History Check - 45 Years of Nike Cortez | Grailify
History Check - 45 Years of Nike Cortez

History Check - 45 Years of Nike Cortez

When it comes to "all-time favourite" Nike silhouettes, the discussion inevitably revolves around heavyweights like the Air Max, the Air Force 1 or, of course, the Air Jordan or Dunk models. While these models have been in the spotlight for many years - and the Air Max was recently in the spotlight for its 30th anniversary - another classic has managed to stay relevant for even longer: The Nike Cortez turned 45 in 2017 and looks as crisp as ever. Here's our official timeline of the shoe that turned the "Run" into "Run, Forrest, Run!

1966: Onitsuka TG-24 designed by Bill Bowerman

Pic by SneakerFreaker
Before the Cortez saw the light of day, there was an earlier chapter in the mid-1960s. "A tiger hunts best when it's hungry," said Bill Bowerman, the American track coach and co-founder of Nike. And in collaboration with Japanese shoe manufacturer Onitsuka Tiger, he developed a hungry running shoe that could eat up the asphalt with its aerodynamic upper and full-length foam midsole, complemented by a herringbone pattern outsole.

The rest is history: In August 1966, Bowerman ordered 300 pairs of his creation, the "TG-24/Shoe designed by Bill Bowerman w/Mexico Line" for distribution in the United States. Despite the bulky name, it met all the athletes' requirements and became one of the best-selling running shoes of the year.

1967: TG-24 „Mexico“

In those days, before Nike was even founded, Bowerman and his partner Phil Knight ran their business in Oregon under the name Blue Ribbon Sports (BRS). BRS opened in 1964, importing high-performance shoes from Japan to the US and finding a hot market in running culture. In 1967, Bowerman changed the name of the shoe to the more market-friendly title "Mexico".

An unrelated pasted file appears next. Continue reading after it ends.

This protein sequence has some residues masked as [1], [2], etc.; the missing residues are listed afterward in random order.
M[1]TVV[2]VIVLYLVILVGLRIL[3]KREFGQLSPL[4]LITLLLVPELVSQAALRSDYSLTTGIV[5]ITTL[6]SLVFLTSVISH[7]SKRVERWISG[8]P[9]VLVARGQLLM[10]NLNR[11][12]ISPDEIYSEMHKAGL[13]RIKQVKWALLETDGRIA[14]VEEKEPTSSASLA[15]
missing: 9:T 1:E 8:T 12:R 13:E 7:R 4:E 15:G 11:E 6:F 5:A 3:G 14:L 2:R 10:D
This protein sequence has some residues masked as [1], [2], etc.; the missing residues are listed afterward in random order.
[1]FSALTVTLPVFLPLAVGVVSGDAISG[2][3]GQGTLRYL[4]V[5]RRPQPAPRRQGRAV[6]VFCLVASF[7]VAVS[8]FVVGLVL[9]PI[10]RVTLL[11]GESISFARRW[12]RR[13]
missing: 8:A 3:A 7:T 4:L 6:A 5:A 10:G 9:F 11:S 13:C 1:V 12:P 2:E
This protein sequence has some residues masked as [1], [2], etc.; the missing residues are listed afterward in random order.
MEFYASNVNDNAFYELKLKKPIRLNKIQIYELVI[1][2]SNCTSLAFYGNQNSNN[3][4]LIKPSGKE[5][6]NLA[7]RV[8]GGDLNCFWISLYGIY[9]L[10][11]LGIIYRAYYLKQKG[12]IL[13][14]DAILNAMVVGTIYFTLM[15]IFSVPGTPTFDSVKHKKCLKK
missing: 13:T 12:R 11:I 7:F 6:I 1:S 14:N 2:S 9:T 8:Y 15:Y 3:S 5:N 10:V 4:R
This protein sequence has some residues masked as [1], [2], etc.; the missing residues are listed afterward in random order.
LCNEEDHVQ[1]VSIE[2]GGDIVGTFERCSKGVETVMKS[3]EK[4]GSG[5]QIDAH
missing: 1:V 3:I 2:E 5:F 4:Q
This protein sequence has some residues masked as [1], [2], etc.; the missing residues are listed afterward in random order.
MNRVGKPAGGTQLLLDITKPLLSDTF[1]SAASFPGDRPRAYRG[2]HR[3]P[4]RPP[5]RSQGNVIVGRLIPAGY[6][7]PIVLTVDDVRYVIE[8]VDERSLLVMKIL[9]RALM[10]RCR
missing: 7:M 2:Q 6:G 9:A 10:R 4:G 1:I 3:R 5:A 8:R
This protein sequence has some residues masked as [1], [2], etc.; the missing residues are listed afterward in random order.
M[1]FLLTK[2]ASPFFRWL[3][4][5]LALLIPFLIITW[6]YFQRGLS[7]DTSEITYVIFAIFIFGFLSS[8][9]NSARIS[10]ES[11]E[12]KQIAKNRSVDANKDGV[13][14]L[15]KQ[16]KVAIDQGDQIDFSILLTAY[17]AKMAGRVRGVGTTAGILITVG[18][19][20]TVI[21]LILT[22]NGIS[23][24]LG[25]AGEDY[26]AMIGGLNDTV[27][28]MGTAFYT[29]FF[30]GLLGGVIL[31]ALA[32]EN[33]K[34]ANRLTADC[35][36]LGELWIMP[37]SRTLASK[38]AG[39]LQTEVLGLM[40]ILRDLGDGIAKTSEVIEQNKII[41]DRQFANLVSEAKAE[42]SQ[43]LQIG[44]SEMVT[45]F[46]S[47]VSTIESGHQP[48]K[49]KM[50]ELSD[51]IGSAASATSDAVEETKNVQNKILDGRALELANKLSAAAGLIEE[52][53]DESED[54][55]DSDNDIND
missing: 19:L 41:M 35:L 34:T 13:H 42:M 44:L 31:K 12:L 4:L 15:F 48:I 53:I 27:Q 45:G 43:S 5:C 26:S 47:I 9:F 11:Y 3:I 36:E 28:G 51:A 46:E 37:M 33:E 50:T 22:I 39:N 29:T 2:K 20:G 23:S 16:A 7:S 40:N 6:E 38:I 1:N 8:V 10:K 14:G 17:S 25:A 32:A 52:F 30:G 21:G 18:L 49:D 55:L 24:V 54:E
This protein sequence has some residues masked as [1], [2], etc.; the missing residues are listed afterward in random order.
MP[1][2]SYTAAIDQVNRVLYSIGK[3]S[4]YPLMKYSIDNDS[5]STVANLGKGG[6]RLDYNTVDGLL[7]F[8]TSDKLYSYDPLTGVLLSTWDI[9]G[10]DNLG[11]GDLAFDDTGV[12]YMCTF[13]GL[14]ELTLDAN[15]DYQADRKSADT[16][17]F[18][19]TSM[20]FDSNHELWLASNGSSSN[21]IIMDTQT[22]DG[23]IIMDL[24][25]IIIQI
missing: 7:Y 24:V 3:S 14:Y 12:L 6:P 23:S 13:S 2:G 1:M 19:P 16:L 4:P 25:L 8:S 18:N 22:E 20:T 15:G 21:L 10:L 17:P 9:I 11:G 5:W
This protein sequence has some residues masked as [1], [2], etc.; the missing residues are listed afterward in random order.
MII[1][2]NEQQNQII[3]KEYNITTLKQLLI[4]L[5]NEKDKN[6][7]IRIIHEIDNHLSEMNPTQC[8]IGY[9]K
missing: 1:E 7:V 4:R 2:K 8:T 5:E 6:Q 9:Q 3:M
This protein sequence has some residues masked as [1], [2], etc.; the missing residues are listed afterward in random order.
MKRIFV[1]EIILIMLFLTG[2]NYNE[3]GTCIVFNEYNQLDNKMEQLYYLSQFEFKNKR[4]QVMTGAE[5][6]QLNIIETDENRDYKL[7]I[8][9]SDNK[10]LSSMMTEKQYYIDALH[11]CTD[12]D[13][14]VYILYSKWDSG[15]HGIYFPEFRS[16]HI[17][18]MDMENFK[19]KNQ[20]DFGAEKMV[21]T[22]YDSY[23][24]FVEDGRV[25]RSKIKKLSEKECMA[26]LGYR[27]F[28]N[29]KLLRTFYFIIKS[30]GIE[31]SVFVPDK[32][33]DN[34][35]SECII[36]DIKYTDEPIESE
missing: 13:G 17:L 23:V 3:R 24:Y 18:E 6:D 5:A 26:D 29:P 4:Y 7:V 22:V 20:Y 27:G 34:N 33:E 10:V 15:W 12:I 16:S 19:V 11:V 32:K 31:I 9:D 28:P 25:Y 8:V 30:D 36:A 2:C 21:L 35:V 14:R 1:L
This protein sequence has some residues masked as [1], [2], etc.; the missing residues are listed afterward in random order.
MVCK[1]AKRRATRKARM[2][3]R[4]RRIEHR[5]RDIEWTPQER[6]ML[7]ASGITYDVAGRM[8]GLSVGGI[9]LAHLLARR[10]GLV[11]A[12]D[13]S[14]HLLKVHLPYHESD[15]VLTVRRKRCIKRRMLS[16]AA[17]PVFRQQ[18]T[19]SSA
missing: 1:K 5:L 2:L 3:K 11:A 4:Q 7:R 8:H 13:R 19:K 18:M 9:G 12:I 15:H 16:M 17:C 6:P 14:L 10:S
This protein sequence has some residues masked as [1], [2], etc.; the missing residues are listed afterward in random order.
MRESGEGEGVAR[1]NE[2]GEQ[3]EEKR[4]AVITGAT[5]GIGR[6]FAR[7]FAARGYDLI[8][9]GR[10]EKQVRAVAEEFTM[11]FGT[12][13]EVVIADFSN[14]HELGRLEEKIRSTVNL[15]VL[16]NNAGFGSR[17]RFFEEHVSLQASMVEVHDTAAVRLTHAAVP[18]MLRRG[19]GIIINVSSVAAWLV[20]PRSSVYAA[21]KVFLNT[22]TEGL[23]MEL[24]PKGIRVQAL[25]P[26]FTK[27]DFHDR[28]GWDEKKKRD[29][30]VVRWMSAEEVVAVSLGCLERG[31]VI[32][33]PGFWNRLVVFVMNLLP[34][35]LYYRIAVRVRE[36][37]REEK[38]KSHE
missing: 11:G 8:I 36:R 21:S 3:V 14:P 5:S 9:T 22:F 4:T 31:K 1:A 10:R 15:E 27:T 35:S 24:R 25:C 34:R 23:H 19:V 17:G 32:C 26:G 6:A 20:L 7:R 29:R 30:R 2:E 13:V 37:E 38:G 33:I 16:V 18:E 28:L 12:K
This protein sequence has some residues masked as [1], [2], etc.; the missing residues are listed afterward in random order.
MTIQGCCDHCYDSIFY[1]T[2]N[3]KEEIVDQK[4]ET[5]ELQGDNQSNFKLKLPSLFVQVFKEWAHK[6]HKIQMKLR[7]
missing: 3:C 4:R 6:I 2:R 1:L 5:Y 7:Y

This change was of course inspired by the upcoming 1968 Summer Olympics in Mexico, which provided great motivation for Bowerman and his running team. But even this name only ran a few laps, because a major change was imminent.

1968: TG-24 „Cortez“

When the actual year of the Olympic Games dawned, the BRS team and Onitsuka Tiger wanted a more striking name. The name "Aztec" - in reference to ancient Mexican history and the Aztec empire - was a good solution for a while, but attracted legal attention when a letter arrived from Herzogenaurach on February 13th, 1968: Apparently, using the Aztec name on a running shoe was too similar to the adidas athletics shoe "Azteca Gold" with spikes.
So Bowerman had to go back to the drawing board. In search of a new name, BRS decided on "Cortez" - supposedly after the conquistador Hernán Cortés, who had defeated the Aztecs (take that, adidas!) - and the TG-24 "Cortez" became an instant bestseller.
The Cortez was not only interesting for "serious" athletes, but also for the jogging trend and also looked cool enough to be worn as a lifestyle shoe. The Cortez was the best-selling shoe in the history of BRS and Onitsuka Tiger, but problems were brewing behind the scenes.

1971: Nike Cortez vs. Tiger Cortez

On May 30th, 1971, Bowerman and Knight changed the name of their company to Nike Inc. - inspired by the Greek goddess of victory. They decided to launch their own shoe collection called "Nike Cortez", which led to a years-long dispute with Onitsuka Tiger over who got the rights to the "Cortez" name.
Both companies continued to sell shoes with similar designs under the Cortez name until a court ruled in Nike's favour in 1974. This prompted Onitsuka to re-market the shoe with a revised design as the "Tiger Corsair", which incidentally is still a popular shoe.

1973: Nike Leather Cortez

At the National Sporting Goods Association (NSGA) show in Chicago, Nike introduces three models: The Marathon, the Obori (later known as the "Boston") and the Cortez. After Nike won over Steve Prefontaine, the first professional athlete, the company also introduces the Swoosh in its shoe models.